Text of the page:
How big is 2015 shaping up to be for Star Citizen fans? Pretty freaking big, if Chris Roberts‘ latest Letter from the Chairman is any indication. “We are entering into the tightest schedule we’ve ever had for public releases,” Roberts writes. “In short order, you will see Arena Commander 1.1 (now with REC!), the FPS module, and the so-called social module, our first foray into the persistent universe.”
Roberts has a lot more to say, including bits about the aforementioned REC, upcoming community events, and a playable version of the FPS module that will debut at PAX East.
[Source: Letter from the Chairman
This weekend’s Shroud of the Avatar post is a big one. Update of the Avatar #113 explains how the game’s single-player offline mode will function as compared to the online world, with particular emphasis on save games, companions, and spawning rules. Portalarium also says that a few items available for purchase in offline mode (like the castle and keep-sized lots) will not be available online. Finally, there will be no character transfers between the two modes.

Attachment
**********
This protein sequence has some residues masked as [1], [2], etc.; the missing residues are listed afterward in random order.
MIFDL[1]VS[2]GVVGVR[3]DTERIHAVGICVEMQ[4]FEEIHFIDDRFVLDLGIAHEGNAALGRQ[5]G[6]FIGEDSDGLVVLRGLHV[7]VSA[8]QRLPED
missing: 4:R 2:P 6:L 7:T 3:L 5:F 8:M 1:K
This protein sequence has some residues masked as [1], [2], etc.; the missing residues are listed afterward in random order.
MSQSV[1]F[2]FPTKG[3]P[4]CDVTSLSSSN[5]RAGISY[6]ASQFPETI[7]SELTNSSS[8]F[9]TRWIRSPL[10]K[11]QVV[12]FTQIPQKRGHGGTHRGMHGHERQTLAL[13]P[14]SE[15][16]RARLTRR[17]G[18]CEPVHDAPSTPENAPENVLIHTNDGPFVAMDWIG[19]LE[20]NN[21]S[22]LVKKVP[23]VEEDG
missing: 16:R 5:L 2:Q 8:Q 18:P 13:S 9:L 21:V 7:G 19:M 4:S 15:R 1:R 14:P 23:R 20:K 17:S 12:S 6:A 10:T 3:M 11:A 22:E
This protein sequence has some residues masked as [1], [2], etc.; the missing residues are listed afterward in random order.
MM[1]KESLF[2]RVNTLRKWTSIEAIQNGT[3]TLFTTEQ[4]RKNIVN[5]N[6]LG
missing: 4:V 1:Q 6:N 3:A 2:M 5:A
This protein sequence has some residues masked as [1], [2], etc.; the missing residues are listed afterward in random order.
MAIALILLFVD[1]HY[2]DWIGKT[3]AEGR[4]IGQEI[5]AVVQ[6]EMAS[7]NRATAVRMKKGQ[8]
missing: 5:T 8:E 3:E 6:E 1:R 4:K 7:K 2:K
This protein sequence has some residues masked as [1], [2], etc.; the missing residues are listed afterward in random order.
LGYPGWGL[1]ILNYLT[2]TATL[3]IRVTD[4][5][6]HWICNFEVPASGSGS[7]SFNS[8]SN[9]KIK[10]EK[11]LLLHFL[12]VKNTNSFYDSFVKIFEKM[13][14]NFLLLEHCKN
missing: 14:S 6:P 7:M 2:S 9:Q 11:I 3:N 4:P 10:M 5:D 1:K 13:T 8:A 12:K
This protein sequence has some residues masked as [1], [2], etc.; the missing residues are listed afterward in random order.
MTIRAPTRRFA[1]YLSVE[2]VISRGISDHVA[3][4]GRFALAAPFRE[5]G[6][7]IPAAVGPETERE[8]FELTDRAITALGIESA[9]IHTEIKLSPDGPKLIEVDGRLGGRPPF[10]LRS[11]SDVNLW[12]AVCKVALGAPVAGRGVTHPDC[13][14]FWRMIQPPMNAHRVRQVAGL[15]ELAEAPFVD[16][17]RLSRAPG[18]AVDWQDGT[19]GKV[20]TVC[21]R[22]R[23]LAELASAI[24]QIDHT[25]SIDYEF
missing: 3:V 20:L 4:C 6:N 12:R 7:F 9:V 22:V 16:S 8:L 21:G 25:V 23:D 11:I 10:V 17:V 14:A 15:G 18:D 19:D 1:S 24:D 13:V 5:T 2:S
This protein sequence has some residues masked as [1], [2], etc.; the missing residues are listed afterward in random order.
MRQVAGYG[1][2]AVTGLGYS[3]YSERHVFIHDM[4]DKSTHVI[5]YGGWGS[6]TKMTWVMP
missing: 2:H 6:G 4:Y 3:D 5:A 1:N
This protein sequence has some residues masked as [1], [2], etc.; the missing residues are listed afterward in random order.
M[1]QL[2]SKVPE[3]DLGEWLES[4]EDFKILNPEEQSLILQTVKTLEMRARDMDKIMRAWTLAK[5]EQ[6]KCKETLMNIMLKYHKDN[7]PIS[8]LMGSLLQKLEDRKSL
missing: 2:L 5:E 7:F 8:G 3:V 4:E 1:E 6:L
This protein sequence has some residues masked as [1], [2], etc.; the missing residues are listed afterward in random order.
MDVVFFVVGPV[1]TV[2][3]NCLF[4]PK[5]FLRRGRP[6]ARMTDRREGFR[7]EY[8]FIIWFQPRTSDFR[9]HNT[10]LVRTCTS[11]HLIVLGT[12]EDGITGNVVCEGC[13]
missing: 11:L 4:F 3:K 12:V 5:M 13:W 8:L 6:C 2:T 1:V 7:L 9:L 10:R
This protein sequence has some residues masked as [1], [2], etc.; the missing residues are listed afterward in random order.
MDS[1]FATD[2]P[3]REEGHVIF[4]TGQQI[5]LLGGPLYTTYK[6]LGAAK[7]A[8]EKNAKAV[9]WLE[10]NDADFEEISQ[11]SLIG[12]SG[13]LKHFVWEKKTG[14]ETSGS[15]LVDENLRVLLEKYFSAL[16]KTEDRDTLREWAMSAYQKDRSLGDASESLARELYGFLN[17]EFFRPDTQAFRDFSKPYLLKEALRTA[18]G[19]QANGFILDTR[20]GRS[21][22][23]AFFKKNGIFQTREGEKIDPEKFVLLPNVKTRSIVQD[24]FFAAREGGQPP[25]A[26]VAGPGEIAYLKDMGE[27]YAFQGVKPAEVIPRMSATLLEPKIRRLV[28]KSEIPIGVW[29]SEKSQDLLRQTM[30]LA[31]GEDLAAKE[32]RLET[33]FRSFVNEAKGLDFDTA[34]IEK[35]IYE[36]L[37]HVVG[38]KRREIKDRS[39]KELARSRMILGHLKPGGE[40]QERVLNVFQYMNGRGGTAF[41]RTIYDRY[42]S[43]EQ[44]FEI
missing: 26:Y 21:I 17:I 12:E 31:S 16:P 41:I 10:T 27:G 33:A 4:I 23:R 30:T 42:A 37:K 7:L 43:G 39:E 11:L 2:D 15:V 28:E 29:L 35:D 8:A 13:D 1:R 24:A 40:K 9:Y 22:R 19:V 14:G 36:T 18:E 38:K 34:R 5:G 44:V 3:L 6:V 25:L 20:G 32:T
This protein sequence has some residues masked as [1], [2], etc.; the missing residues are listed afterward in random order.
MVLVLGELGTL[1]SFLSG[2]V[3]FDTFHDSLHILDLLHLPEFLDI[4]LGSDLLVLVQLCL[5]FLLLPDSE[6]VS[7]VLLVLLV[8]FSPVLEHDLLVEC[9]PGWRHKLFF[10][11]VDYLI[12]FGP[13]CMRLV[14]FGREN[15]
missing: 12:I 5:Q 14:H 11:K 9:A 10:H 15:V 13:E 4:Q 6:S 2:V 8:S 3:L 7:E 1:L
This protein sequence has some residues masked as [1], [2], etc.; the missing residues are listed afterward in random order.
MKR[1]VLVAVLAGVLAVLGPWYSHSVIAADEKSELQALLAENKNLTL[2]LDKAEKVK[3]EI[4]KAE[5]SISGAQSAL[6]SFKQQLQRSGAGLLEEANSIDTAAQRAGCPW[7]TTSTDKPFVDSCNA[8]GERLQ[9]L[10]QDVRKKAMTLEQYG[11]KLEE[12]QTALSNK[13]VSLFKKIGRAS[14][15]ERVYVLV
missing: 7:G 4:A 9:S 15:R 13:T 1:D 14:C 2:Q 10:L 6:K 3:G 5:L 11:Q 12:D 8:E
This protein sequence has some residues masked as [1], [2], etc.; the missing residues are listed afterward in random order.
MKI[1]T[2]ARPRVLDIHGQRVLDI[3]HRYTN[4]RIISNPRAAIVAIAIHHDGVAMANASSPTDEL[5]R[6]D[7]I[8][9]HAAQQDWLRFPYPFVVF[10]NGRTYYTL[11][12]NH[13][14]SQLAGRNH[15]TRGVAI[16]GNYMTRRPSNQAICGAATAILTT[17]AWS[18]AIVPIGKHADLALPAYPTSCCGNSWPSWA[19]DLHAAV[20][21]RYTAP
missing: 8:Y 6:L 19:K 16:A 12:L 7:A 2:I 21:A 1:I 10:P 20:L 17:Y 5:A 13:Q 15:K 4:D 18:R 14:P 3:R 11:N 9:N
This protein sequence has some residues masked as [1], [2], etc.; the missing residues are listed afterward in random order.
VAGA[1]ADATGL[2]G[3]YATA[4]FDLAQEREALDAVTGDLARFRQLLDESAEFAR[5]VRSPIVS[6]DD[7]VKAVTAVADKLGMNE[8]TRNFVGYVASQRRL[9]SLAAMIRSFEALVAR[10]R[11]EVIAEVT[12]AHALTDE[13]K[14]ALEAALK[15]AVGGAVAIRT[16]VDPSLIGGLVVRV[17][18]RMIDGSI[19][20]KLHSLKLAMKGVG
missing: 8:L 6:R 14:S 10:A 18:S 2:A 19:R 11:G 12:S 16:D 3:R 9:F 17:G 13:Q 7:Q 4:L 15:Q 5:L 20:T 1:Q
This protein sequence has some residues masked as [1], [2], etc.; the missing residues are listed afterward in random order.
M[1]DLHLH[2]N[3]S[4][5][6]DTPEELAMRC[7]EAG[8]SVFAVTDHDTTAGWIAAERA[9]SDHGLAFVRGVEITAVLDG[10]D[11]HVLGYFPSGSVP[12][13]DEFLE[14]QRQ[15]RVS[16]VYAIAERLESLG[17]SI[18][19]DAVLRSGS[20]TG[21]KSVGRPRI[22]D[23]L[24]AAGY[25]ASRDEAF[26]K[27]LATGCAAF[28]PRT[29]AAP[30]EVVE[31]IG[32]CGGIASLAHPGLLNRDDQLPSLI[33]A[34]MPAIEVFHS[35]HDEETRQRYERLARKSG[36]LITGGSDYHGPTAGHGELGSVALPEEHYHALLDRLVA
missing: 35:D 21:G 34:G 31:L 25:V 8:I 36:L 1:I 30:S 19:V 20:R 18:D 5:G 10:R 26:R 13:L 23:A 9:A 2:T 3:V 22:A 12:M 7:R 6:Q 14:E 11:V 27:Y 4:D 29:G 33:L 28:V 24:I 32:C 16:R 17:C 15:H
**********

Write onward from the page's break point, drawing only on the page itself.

SotA tech director Chris Spears also has a lot to say about the game’s economy, but you’ll need to click the source link below to read it!
[Source: Update #113
This will probably not come as a shock to you, but a lot of press was talking about World of Warcraft and Destiny last year.
ICO Media tallied up all of the article mentions of video games in 2014 and sorted them out according to categories. Destiny was near the top of the overall heap at 36,915 mentions. In the straight-up MMO category, World of Warcraft topped at 21,449 mentions, followed by Elder Scrolls Online, Final Fantasy XIV, WildStar and Guild Wars 2.
MOBA mentions were included as well, and League of Legends led the pack with 21,222 mentions. To illustrate just how much LoL dominates that part of the industry, the next game mentioned — Dota 2 — only had 11,069 mentions.